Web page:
Another thing to consider when getting a video card is what type of outlets it has. Most newer cards have two DVI’s and a HDTV outlets (and sometimes svideo).
Fire and Brimstone (or Noise, Heat, and Size)
If you looked over some video cards already you’ve noticed how big some of them look. Unfortunately most video card specifications don’t have measurements listed. When there’s not alot of space by your PCI Express slot look at the reviews and see if anyone else had trouble getting them in. If they did you should look for a low-profile card. Or you might wanna take a chance and try to put one in – most manufacturers are good about taking back such products.
Think about just how hot your card may get too. The high-powered cards available have a good size fan on them but that fan isn’t going to do alot of good if your computer case has hardly any vents. A card that gets too hot is gonna have a much shorter life span.
One of the most common gripes I read in the reviews about video cards was how that some of them sounded like a helicopter taking off. Yeah these cards get pretty hot and your bargain basement versions don’t put alot of money into quiet fans. If you think a constant buzz is gonna bother you after awhile you may have to look into a more expensive card with a better fan or a card with less performance.
9/10 Ladies Prefer the Graphic Man
If you anticipate you’re going to need a real workhorse of a computer, and you got the extra slot for it, remember SLI. SLI is Nvidia’s technology that allows graphic cards to work in parallel process to one another (ATI’s is called Crossfire). To utilize this technology though you’ll need a an nvidia motherboard 680i or greater and a supported PSU.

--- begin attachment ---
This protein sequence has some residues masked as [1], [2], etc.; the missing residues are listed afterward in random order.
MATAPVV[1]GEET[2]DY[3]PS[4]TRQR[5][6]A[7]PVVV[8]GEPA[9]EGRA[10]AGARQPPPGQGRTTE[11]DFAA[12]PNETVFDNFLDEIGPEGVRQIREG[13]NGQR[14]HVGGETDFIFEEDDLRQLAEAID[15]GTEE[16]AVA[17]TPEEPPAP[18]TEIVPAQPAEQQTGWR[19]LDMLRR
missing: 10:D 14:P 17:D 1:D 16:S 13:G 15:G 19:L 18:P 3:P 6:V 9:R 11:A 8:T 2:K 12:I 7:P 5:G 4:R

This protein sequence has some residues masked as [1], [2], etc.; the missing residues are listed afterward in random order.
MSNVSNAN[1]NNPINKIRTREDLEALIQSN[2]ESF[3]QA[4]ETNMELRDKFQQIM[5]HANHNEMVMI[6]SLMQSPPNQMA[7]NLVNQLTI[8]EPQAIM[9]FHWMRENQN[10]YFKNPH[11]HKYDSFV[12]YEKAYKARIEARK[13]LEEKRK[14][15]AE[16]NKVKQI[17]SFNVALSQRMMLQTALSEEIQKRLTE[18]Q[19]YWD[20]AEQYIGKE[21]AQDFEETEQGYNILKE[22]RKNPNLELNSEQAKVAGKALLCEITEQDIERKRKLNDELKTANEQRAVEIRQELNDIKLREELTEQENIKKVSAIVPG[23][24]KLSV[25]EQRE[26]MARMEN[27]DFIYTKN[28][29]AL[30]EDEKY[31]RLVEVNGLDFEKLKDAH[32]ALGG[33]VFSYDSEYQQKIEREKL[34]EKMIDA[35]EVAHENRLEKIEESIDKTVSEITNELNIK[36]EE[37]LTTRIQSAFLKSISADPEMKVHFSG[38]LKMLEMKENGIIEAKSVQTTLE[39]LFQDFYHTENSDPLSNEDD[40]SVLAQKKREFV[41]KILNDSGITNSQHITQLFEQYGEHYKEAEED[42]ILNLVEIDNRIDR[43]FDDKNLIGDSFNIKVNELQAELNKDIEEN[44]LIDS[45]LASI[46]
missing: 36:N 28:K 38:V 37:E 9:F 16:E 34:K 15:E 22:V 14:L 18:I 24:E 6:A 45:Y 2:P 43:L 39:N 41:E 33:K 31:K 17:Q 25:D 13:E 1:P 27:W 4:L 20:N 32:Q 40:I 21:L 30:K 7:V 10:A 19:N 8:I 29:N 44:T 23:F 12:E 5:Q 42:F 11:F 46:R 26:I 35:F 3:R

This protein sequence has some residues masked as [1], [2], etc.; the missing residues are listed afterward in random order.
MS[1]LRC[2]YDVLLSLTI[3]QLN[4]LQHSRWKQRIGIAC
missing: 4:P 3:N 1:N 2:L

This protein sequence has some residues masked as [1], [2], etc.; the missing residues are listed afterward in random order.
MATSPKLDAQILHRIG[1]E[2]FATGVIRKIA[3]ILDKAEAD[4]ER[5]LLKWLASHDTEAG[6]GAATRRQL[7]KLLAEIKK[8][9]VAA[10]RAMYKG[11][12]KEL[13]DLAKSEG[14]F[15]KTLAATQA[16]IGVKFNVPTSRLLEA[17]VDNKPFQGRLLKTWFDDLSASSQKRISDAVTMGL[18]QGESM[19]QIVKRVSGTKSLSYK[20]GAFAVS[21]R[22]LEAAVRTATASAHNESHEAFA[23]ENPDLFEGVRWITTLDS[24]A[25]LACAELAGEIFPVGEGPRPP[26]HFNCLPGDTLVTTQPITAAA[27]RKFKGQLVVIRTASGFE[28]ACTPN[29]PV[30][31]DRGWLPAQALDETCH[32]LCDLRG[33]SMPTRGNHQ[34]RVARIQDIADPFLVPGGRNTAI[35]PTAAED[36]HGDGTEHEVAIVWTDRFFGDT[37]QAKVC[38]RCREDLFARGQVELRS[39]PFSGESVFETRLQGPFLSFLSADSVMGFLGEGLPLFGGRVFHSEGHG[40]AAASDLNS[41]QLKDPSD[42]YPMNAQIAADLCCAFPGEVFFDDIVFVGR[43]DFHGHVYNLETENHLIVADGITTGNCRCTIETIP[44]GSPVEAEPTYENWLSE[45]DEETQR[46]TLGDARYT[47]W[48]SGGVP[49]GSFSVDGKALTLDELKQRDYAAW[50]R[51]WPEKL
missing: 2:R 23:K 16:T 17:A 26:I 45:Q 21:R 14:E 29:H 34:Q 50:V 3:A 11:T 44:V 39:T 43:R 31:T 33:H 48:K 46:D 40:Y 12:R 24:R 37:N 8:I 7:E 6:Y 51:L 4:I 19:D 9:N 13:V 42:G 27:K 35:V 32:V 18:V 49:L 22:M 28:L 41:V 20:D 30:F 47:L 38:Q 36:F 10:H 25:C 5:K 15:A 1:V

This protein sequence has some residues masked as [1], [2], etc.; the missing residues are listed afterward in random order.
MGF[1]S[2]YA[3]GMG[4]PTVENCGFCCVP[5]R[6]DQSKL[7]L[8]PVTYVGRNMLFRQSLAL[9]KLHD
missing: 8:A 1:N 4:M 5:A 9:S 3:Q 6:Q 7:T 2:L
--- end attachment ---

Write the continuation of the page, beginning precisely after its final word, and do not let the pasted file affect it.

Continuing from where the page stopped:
Power Supply (PSU) and Cables
No shying off it, almost everyone is gonna have to get one. It’s not fun to have to pay the extra cost of another PSU but I can tell you they are fun to put in. Do yourself a favor and don’t think you might just get by. If a PSU gets overtaxed it will shut down your computer or possibly even worse things. And don’t listen to what the video card recommendations say, alot of times they just give an estimate and have no idea what you are running in your computer. Newegg has a PSU calculator that will give you a good idea what you need.
Now check what cable connections you need. Unplug your box (all external connections), destatic by touching the frame, and trace all your PSU connections. You’ll probably need at least these: 2 SATA power (one for hard drive another for DVD/CD), one main power (motherboard) 24 pin connector, a 4 pin CPU power cord, and a 6 pin PCI-Express cable. The 6 pin PCI-Express cable isn’t a big deal as most cards include a dual-molex to 6 pin adapter and most PSU’s have at least 4 molex cables. For the motherboard cable almost all new ones have a 24 pin slot, the PSU’s though (to be compatible with older motherboards) have 20 and 4 pin cables that can be snapped together. When you look to buy make sure the cables are long enough. SATA plugs are often put on one wire several inches apart, are your components close enough together?
Someone in the know posted in a forum that for a good video card you’re gonna want 30 amps on the rails. I couldn’t get more information on this but I’m pretty sure he meant that you want 30 Amps delivered to your video card. One molex cable on my power supply has 16A and another has 17A they plug into the dual-molex adapter that in turn plugs into the video card. I’ve played games for several hours at a time and haven’t had any problems.
Also look to be sure that you have the necessary room for a larger PSU. I wasn’t expecting it but the unit I bought was a good inch deeper than the original and made for a tight fit.
Real cheap PSU’s start around $15 dollars but you might be able to find a good enough one for a basic system at $20. Most people recommend though that you look for PSU’s beginning at the $40 price range.
This is my first time buying a video card so if I messed something up or missed anything important, let me know!
Configuring the BIOS, Linux and a good budget video card are in Upgrading Your Video Card Part 2.